“We need to be very careful with customer data, but the more customer-level data available to fintechs, the better they will be able to serve the underserved.”
Moderation in all things
More customer data will be extremely handy in the future as cutting-edge technologies continue to ebb into the mainstream.
“In the coming years, I expect to see continued advances in machine learning and causal inference techniques that make processes in the banking world more accurate, reliable, explainable and fair,” Holdaway predicts.
Reliable and plentiful data is essential to ensure many of these artificial intelligence applications and processes do not simply repeat and propagate the biases and prejudices of the past — and present.
And ensuring institutions and firms can look under the hood of these ‘black box’ technologies is “vital”, Holdaway says, “as they allow us to provide more transparency to customers and regulators, on credit approval or declines, for example”.
Ultimately, these technologies will help eliminate many of the biases in processes like credit underwriting and make the overall financial landscape a more inclusive place.
Technology is essentially neutral. While a new piece of tech can bring untold benefits to society, the same tech can also be used in a way that harms others.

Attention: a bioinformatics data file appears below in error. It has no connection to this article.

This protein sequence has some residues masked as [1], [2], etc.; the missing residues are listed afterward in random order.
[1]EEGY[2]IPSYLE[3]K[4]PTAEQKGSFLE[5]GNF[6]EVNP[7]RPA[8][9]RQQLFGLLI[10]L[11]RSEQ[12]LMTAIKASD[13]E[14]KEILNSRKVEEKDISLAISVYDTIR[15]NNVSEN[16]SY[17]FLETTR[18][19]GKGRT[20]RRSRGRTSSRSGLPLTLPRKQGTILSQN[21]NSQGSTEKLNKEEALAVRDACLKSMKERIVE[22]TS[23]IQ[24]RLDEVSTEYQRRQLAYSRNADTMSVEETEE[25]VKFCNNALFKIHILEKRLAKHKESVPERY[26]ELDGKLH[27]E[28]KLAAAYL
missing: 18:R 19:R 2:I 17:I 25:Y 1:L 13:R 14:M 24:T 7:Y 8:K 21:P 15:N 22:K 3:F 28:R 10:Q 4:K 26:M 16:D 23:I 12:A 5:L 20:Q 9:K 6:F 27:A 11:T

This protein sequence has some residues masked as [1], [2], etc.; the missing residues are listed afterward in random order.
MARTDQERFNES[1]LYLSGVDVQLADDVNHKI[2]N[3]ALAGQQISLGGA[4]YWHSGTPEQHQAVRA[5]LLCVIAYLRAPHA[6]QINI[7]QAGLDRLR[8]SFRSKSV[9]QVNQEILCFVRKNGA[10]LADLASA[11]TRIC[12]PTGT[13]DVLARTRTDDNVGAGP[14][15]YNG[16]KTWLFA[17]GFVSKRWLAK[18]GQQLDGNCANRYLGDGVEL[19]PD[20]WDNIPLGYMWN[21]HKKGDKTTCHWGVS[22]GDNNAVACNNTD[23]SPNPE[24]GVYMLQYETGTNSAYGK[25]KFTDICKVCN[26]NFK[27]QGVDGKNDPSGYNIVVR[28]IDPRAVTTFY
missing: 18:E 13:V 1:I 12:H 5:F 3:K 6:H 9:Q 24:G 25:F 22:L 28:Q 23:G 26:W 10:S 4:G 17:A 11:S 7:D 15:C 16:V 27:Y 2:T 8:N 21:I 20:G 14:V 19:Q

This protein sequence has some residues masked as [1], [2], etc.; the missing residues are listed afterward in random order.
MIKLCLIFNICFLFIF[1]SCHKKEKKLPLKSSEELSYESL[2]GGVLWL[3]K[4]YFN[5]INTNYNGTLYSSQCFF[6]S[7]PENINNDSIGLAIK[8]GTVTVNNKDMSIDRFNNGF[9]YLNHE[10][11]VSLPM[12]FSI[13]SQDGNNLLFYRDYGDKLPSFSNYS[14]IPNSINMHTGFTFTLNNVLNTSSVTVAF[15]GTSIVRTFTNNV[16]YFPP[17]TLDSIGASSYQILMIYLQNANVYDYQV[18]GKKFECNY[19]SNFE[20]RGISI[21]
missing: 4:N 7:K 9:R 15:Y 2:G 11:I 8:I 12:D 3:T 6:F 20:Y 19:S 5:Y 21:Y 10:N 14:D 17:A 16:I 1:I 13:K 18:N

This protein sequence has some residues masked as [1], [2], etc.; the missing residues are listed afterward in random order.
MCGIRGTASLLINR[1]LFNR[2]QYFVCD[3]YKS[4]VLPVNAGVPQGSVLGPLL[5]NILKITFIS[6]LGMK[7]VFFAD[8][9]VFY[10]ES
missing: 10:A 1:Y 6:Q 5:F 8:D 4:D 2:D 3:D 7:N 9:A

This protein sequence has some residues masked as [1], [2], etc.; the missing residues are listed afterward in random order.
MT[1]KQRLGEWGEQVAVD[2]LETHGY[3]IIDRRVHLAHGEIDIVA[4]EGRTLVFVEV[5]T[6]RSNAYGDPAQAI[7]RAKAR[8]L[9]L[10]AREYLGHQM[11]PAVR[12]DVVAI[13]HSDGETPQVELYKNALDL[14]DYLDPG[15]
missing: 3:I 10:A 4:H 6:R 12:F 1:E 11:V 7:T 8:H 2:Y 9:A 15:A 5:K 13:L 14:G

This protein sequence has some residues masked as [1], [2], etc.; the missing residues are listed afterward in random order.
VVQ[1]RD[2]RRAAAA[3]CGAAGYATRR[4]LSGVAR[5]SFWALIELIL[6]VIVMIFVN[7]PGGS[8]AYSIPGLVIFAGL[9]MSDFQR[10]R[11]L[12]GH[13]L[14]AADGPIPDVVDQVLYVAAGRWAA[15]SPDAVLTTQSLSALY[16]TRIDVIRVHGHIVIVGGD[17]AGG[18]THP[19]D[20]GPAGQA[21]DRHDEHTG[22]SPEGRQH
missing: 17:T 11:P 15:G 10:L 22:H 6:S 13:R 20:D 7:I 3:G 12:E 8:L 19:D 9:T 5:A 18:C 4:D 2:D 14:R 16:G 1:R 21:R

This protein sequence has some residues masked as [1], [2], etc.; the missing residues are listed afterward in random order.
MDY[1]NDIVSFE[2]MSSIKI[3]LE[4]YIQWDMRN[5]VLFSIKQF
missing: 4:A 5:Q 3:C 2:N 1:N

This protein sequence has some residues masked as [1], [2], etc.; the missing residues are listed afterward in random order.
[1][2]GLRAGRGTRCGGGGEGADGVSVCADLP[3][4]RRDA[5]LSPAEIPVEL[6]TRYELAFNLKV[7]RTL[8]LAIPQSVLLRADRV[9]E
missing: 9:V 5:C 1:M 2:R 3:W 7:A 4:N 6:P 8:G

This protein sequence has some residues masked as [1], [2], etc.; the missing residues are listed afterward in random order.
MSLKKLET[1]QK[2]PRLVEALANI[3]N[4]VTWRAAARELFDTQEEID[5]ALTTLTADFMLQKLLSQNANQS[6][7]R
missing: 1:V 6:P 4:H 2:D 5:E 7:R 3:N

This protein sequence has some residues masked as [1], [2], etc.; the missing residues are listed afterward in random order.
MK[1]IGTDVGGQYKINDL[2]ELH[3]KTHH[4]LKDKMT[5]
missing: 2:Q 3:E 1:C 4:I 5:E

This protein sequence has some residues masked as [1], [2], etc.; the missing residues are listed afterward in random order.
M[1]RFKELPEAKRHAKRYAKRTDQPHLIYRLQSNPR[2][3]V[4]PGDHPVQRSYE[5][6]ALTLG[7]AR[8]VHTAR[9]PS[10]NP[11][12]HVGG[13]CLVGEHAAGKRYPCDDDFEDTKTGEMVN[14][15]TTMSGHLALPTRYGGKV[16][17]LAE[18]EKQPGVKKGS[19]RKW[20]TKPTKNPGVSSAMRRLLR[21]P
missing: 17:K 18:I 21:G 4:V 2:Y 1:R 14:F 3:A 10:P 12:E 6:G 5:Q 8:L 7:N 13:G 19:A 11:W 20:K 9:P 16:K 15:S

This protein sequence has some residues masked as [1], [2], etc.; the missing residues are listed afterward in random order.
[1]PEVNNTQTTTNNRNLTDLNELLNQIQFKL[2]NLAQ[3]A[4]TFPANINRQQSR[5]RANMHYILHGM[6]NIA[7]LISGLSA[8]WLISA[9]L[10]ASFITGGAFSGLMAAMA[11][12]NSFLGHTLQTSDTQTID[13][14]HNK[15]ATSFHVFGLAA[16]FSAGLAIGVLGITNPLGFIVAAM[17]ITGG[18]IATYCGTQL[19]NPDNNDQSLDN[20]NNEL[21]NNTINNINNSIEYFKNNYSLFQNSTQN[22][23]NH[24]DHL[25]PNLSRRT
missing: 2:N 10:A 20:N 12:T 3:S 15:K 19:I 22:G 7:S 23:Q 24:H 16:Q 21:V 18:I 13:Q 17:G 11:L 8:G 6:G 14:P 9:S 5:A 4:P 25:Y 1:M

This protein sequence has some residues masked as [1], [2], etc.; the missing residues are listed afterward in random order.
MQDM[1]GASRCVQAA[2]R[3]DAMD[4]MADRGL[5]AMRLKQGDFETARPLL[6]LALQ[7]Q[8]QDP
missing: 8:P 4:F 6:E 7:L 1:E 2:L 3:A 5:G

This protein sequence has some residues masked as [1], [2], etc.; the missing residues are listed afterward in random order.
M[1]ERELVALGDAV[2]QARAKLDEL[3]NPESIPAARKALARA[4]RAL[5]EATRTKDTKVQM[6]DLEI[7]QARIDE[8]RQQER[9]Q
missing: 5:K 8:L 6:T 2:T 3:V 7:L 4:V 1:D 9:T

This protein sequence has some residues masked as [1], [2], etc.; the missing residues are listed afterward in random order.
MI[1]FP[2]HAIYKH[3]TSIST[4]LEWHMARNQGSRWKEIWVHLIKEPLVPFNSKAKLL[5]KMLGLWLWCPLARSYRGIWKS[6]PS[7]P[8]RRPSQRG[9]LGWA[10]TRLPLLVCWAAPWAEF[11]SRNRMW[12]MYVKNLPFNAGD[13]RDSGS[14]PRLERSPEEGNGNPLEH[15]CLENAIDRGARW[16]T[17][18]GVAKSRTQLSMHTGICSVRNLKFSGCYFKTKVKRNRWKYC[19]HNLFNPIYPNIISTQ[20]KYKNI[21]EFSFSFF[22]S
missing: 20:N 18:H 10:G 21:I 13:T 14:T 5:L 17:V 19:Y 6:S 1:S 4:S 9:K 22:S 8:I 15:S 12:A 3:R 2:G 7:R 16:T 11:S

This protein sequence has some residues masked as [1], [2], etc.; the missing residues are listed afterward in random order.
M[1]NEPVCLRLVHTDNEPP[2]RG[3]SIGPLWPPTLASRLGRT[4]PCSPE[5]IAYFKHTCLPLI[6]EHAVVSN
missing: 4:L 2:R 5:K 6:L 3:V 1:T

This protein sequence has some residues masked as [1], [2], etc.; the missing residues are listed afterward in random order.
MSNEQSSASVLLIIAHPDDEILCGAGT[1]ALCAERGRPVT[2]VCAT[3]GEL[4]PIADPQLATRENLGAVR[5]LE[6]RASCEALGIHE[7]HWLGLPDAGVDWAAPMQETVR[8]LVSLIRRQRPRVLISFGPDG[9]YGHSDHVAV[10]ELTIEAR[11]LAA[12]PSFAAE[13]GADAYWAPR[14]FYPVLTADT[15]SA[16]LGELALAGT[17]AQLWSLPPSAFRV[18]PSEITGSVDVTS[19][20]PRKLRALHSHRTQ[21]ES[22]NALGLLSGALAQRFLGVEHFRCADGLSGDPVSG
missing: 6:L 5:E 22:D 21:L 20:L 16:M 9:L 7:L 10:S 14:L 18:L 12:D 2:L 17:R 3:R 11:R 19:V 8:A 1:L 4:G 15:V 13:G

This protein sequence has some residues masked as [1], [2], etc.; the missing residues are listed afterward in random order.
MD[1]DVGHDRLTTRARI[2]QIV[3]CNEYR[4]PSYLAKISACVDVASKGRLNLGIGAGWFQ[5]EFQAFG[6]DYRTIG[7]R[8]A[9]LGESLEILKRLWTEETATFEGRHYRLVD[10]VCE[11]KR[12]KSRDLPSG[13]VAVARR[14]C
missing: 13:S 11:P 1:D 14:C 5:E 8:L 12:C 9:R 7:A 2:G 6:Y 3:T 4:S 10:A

While automation is a positive trend overall, financial services companies need to avoid the trap of automation for automation’s sake, Holdaway says, and consider the customer experience.
For example, many Mission Lane customers want to stay in control of their finances, and often keep a closer eye on their inflows and outflows than individuals with higher credit scores.
“So, if a bill is paid automatically or if an algorithm funnels money into investments or savings for someone living paycheque to paycheque, the customer may not have the wherewithal to handle an unexpected expense,” Holdaway says.
These customers need a personalised experience and to work with companies that understand their specific situations.
The dust settles
There are bleeding-edge technologies on the horizon that, if they fulfil their promises, look set to disrupt financial services even more than AI, big data and open banking.
Holdaway says today’s climate and next-generation technologies such as Web3, crypto and blockchain reminds him of the dot-com bubble in the late 90s and early 00s.
“Tons of capital fuelling hundreds of ideas and experiments, most of which evaporated or consolidated, but in the end, the world did change forever.
“Figuring out exactly which of all the experiments will matter most in the end is the number one question in this space,” he says.
But it’s important not to become hypnotised by technological advances. Financial services must keep their eye on the human factor – what Holdaway calls the “personal connection”.
“As technology advances at breakneck speeds, individual humans can feel increasingly disconnected from each other, their communities and the institutions that should be helping them lead fuller lives and with whom they have trusted their finances.”
Fintechs who find ways to leverage technology to lower costs and stresses for consumers while also creating a sense of connection with them will be the biggest disruptors — and success stories — in the new post-Covid world.